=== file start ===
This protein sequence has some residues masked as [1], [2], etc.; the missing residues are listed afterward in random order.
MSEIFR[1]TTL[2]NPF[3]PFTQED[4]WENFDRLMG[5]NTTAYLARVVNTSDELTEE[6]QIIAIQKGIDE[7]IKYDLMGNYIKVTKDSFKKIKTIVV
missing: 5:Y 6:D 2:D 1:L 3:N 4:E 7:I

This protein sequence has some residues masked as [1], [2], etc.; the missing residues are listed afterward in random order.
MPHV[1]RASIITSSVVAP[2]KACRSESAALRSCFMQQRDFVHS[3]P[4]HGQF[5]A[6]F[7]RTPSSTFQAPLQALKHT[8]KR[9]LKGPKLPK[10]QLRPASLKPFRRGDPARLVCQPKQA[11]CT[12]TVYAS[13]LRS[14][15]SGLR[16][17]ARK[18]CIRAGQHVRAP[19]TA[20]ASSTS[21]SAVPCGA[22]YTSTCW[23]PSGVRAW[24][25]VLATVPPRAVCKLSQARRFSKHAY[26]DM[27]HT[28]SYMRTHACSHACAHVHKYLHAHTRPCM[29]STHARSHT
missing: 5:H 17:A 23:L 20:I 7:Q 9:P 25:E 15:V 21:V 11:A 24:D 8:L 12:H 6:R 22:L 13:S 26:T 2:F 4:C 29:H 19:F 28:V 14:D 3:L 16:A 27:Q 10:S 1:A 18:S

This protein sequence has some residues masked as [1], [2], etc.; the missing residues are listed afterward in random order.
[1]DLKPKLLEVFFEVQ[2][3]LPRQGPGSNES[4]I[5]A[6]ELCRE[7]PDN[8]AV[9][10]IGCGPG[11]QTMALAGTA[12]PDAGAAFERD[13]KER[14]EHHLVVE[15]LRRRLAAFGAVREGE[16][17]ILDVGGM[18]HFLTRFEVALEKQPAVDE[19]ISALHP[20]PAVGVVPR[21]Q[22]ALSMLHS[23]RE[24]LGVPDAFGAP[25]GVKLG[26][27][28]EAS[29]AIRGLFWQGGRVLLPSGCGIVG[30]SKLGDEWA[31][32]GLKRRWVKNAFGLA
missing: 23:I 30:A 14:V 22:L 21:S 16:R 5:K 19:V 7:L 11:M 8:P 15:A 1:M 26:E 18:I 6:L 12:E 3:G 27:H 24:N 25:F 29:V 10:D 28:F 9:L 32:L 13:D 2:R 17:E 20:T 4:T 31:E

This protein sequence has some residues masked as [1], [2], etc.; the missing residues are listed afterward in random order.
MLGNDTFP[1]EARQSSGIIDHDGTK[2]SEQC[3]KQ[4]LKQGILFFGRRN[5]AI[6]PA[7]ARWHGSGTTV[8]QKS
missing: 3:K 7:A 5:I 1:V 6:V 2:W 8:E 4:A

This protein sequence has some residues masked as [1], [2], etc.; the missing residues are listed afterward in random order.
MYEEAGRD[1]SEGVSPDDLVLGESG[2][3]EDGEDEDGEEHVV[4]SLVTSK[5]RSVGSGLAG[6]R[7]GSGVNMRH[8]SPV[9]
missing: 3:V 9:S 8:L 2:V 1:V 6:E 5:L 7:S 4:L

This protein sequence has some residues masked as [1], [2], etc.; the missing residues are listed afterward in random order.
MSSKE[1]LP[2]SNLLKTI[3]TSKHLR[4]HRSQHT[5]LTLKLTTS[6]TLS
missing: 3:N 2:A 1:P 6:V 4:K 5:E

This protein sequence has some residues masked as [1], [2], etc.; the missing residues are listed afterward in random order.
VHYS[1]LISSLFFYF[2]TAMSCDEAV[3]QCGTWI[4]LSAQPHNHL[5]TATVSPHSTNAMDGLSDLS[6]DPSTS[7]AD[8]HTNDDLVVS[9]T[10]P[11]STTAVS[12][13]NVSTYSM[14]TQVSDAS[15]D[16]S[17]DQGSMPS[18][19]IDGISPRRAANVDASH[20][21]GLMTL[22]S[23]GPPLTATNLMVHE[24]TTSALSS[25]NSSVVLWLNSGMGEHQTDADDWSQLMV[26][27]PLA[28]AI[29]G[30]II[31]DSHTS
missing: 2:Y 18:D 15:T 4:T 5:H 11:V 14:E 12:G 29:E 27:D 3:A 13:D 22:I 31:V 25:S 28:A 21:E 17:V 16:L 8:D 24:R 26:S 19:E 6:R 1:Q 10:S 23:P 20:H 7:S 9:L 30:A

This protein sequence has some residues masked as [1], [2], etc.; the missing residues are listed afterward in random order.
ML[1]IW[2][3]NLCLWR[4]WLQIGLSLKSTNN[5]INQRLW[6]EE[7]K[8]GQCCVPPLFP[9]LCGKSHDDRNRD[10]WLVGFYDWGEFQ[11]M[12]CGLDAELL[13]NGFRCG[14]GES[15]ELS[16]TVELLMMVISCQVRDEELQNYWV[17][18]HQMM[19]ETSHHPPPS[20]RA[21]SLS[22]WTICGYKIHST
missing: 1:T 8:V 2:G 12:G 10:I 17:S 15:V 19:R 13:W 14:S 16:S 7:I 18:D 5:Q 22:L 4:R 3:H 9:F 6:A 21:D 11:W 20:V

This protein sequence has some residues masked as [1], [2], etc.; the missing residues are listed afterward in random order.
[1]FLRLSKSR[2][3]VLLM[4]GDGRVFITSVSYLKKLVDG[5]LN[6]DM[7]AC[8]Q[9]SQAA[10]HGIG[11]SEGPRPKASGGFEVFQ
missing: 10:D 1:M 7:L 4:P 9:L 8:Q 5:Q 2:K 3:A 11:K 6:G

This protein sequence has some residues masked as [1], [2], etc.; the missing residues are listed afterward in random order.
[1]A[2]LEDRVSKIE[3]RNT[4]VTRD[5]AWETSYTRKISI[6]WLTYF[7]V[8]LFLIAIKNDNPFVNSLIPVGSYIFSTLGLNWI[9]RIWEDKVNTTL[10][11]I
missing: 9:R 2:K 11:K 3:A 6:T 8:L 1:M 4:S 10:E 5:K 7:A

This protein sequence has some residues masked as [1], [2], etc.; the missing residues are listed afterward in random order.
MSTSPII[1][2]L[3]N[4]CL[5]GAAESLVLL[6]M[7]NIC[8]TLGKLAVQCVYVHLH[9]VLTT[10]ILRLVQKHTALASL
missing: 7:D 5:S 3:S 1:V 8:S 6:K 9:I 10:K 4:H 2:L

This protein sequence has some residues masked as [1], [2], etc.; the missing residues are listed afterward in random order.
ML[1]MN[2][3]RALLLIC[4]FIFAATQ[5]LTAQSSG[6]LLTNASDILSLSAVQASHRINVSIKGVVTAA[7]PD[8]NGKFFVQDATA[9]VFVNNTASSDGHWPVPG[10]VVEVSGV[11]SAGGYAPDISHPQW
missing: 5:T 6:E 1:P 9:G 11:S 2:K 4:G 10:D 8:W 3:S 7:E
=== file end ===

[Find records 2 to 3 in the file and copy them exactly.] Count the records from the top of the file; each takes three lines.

This protein sequence has some residues masked as [1], [2], etc.; the missing residues are listed afterward in random order.
MPHV[1]RASIITSSVVAP[2]KACRSESAALRSCFMQQRDFVHS[3]P[4]HGQF[5]A[6]F[7]RTPSSTFQAPLQALKHT[8]KR[9]LKGPKLPK[10]QLRPASLKPFRRGDPARLVCQPKQA[11]CT[12]TVYAS[13]LRS[14][15]SGLR[16][17]ARK[18]CIRAGQHVRAP[19]TA[20]ASSTS[21]SAVPCGA[22]YTSTCW[23]PSGVRAW[24][25]VLATVPPRAVCKLSQARRFSKHAY[26]DM[27]HT[28]SYMRTHACSHACAHVHKYLHAHTRPCM[29]STHARSHT
missing: 5:H 17:A 23:L 20:I 7:Q 9:P 25:E 15:V 21:V 11:A 24:D 8:L 12:H 6:R 22:L 13:S 26:T 2:F 4:C 29:H 19:F 28:V 14:D 3:L 16:A 27:Q 10:S 1:A 18:S

This protein sequence has some residues masked as [1], [2], etc.; the missing residues are listed afterward in random order.
[1]DLKPKLLEVFFEVQ[2][3]LPRQGPGSNES[4]I[5]A[6]ELCRE[7]PDN[8]AV[9][10]IGCGPG[11]QTMALAGTA[12]PDAGAAFERD[13]KER[14]EHHLVVE[15]LRRRLAAFGAVREGE[16][17]ILDVGGM[18]HFLTRFEVALEKQPAVDE[19]ISALHP[20]PAVGVVPR[21]Q[22]ALSMLHS[23]RE[24]LGVPDAFGAP[25]GVKLG[26][27][28]EAS[29]AIRGLFWQGGRVLLPSGCGIVG[30]SKLGDEWA[31][32]GLKRRWVKNAFGLA
missing: 23:I 30:A 14:V 22:L 21:S 16:R 5:K 19:V 7:L 11:M 8:P 15:A 1:M 26:E 18:I 6:L 12:E 3:G 27:H 24:N 25:F 29:V 10:D 28:F 9:L 32:L 13:D 2:R 17:E 20:T 4:T 31:E